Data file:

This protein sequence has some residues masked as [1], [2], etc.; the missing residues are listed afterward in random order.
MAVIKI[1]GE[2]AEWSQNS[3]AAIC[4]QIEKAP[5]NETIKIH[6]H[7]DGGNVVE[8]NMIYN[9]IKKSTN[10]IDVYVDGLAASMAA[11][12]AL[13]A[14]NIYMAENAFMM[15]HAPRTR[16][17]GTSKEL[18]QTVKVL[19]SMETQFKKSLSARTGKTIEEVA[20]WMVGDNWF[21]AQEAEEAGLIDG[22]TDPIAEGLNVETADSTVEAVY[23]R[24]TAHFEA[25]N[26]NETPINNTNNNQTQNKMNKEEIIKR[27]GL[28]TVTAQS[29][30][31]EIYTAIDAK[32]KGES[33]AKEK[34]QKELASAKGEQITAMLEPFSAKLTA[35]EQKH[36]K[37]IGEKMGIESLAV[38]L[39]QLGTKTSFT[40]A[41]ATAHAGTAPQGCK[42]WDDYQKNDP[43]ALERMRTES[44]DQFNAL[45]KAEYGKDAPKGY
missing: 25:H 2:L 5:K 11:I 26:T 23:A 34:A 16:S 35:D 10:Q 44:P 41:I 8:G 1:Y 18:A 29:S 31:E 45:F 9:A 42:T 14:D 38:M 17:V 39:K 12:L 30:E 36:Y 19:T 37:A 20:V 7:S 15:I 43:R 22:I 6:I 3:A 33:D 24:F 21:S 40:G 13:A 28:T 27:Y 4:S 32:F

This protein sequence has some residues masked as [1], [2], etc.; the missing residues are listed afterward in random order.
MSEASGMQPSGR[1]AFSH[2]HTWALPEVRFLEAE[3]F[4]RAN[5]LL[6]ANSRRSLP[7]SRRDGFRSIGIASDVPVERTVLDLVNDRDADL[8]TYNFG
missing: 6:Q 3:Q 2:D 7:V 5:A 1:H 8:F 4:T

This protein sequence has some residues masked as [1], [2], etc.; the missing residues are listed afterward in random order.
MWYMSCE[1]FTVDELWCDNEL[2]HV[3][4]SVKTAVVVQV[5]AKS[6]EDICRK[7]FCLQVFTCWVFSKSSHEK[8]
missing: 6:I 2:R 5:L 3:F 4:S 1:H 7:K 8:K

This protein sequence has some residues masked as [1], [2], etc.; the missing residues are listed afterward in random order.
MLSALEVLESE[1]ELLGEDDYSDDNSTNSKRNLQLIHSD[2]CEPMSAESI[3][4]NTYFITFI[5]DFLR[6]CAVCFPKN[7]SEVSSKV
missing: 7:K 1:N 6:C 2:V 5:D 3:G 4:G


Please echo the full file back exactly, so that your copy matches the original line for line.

This protein sequence has some residues masked as [1], [2], etc.; the missing residues are listed afterward in random order.
MAVIKI[1]GE[2]AEWSQNS[3]AAIC[4]QIEKAP[5]NETIKIH[6]H[7]DGGNVVE[8]NMIYN[9]IKKSTN[10]IDVYVDGLAASMAA[11][12]AL[13]A[14]NIYMAENAFMM[15]HAPRTR[16][17]GTSKEL[18]QTVKVL[19]SMETQFKKSLSARTGKTIEEVA[20]WMVGDNWF[21]AQEAEEAGLIDG[22]TDPIAEGLNVETADSTVEAVY[23]R[24]TAHFEA[25]N[26]NETPINNTNNNQTQNKMNKEEIIKR[27]GL[28]TVTAQS[29][30][31]EIYTAIDAK[32]KGES[33]AKEK[34]QKELASAKGEQITAMLEPFSAKLTA[35]EQKH[36]K[37]IGEKMGIESLAV[38]L[39]QLGTKTSFT[40]A[41]ATAHAGTAPQGCK[42]WDDYQKNDP[43]ALERMRTES[44]DQFNAL[45]KAEYGKDAPKGY
missing: 25:H 2:L 5:K 11:I 26:T 23:A 34:A 16:S 35:D 10:Q 44:P 41:I 8:G 1:Y 18:A 29:S 31:E 45:F 9:A 42:T 14:D 38:M 17:V 39:K 12:L 30:E 36:Y 19:T 37:A 20:V 7:S 15:I 43:R 22:I 6:I 3:A 33:D 24:F 21:S 40:G 13:A 28:T 27:Y 4:S 32:F

This protein sequence has some residues masked as [1], [2], etc.; the missing residues are listed afterward in random order.
MSEASGMQPSGR[1]AFSH[2]HTWALPEVRFLEAE[3]F[4]RAN[5]LL[6]ANSRRSLP[7]SRRDGFRSIGIASDVPVERTVLDLVNDRDADL[8]TYNFG
missing: 6:Q 3:Q 2:D 7:V 5:A 1:H 8:F 4:T

This protein sequence has some residues masked as [1], [2], etc.; the missing residues are listed afterward in random order.
MWYMSCE[1]FTVDELWCDNEL[2]HV[3][4]SVKTAVVVQV[5]AKS[6]EDICRK[7]FCLQVFTCWVFSKSSHEK[8]
missing: 6:I 2:R 5:L 3:F 4:S 1:H 7:K 8:K

This protein sequence has some residues masked as [1], [2], etc.; the missing residues are listed afterward in random order.
MLSALEVLESE[1]ELLGEDDYSDDNSTNSKRNLQLIHSD[2]CEPMSAESI[3][4]NTYFITFI[5]DFLR[6]CAVCFPKN[7]SEVSSKV
missing: 7:K 1:N 6:C 2:V 5:D 3:G 4:G